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Hole in the ground

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Blue1

Elite Member
Joined
Jan 14, 2002
Professional Status
Certified Residential Appraiser
State
California
3x3 "hole" in the patio with a built-in ladder that descendes into a 12 x 12 concrete room below ground. Once built as a fallout shelter but now just a concrete "tomb" with several inches of water on the floor. Question: Should I recommend a secure door over the hole? (Hole is approx. 8' deep) or should I make the appraisal "subject to" the placement of a secure trap door?

P.S. I'm giving it no value for purposes of the appraisal.
 

Mike Garrett RAA

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Gold Supporting Member
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Jan 14, 2002
Professional Status
Certified Residential Appraiser
State
Colorado
Sounds like a safety issue to me. I would make it subject to.
 

Tim Hicks (Texas)

Elite Member
Joined
Jan 15, 2002
Professional Status
Certified Residential Appraiser
State
Texas
Storm shelters require a cover or a door for safety issues. So, this hole in the ground probably does too.
 

xmrdfghap

Senior Member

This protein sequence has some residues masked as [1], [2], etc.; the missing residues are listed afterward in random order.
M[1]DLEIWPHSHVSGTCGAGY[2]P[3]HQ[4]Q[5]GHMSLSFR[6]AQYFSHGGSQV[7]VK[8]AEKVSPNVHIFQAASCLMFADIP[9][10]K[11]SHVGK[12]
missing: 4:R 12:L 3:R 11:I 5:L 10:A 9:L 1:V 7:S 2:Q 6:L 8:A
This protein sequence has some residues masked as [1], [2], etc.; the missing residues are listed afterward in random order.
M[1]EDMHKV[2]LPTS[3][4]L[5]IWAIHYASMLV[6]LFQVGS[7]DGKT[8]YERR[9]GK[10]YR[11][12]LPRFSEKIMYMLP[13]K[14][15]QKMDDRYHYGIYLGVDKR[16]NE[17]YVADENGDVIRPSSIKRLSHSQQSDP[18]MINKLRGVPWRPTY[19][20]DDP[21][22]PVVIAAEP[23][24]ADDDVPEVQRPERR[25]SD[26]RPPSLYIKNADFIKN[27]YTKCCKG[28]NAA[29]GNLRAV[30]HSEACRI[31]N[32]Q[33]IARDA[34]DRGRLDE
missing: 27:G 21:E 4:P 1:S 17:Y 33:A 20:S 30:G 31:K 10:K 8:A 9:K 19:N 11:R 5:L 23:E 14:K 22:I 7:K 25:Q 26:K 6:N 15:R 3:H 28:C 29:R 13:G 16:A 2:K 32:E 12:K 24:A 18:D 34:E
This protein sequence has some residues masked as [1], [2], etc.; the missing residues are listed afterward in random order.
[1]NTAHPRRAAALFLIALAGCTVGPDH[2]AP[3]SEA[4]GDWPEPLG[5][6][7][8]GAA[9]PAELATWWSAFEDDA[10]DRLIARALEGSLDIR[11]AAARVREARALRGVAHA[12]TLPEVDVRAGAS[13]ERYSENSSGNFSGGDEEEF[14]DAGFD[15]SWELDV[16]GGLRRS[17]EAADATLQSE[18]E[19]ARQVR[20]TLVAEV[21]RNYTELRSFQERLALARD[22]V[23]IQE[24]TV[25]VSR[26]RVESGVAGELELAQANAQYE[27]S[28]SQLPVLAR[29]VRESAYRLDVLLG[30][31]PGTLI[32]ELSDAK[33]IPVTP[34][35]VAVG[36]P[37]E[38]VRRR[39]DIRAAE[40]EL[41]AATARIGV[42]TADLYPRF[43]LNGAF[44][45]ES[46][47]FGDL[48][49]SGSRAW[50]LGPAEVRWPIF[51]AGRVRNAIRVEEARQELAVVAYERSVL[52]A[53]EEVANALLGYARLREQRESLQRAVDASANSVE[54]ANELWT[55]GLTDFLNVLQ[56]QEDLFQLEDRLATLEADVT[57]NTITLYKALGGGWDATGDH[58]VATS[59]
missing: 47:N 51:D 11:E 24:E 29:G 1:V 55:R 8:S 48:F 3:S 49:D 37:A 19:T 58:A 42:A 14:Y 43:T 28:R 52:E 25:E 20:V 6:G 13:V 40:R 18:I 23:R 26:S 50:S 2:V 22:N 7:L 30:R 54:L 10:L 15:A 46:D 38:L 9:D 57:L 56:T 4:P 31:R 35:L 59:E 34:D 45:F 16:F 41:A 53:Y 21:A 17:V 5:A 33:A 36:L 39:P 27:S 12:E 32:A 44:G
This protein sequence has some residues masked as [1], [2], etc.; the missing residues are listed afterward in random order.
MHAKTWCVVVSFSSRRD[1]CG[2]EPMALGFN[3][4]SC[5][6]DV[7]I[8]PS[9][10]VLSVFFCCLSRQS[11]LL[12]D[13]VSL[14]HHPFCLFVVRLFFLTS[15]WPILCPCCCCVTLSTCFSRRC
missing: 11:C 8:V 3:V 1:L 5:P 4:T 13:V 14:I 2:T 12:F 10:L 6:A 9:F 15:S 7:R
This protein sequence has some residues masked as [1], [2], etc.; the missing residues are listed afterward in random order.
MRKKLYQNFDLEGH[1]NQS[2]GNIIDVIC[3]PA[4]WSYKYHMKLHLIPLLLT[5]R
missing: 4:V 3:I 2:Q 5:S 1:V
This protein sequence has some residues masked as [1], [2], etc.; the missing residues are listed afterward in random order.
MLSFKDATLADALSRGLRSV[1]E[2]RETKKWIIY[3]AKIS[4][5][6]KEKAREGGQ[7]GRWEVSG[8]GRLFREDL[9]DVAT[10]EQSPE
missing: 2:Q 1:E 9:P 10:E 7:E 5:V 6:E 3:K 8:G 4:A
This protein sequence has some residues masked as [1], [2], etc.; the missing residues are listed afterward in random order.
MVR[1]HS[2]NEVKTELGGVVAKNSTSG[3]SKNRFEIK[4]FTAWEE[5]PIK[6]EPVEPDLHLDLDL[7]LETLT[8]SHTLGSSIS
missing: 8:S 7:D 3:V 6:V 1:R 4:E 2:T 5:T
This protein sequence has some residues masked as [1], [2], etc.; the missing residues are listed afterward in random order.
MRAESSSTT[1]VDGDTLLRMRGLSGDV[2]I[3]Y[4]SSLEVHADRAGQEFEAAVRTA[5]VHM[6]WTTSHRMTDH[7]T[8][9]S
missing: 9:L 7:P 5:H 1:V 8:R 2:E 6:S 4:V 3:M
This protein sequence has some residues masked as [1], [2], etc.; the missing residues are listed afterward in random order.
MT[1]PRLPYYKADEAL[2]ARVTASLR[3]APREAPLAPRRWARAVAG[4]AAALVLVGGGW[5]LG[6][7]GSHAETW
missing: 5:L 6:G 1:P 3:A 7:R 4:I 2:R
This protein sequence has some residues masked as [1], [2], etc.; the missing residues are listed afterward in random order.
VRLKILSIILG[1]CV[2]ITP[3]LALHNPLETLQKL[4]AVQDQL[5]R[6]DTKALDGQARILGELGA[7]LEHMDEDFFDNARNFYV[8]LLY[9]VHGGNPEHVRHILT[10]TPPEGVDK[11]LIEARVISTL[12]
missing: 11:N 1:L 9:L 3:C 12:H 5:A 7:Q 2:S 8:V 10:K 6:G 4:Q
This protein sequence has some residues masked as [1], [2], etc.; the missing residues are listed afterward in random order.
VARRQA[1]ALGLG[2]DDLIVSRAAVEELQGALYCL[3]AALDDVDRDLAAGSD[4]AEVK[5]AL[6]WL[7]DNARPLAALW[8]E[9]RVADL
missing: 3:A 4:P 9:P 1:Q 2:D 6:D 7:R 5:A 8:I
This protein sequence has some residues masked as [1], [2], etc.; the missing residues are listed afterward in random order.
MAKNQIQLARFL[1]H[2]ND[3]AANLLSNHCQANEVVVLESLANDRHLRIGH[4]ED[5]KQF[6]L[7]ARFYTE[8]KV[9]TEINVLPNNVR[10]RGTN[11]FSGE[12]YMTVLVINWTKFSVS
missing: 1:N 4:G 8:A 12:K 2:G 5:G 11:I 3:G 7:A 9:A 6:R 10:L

Joined
Jan 15, 2002
Professional Status
General Public
State
Florida
I'm giving it no value for purposes of the appraisal.

Is there need for such a room? Is there safe access? Is the water in there stagnant? Here in Oklahoma such a room would be used for tornados....what do you use them for there? If it has a function, then you might consider valuing it similar to a basement. If it has no value and the water is stagnant to the point of it being a health issue, filling it in might be the best option.....and reducing the value accordingly. Simpy putting a door on it might not alleviate any peril....particulary with kids around.
 

Blue1

Elite Member
Joined
Jan 14, 2002
Professional Status
Certified Residential Appraiser
State
California
This is a real live fallout shelter. There are protected air vents coming up through the patio with metal "bell" type coveres to protect from radiation fallout. There is a water storage vessell down there that looks to be in bad shape and there is a sump pump to pump water out. I suppose one could use it for a wine cellar now but there is basically no use for it in this area. Unless, of course, there is a nuclear attack but then, that would affect the market in ways we cannot predict anyway.

That being said, if anyone inadvertantely fell into the hole they'd be hurtin' pretty bad. That's why I am recommending that a locking door be placed on top. I have an old newspaper article on the shelter and in it they mention an elaborate, steel trap door that used to be there which is now missing. Without that door, it's just a cement hole in the ground because there would be no radiation protection anyway.

There are no other homes in the area I know of with a similar underground structure. Therefore, there is no way to assign market value to it so, I am giving it no value and considering it a safety hazard until a locking door is placed on top.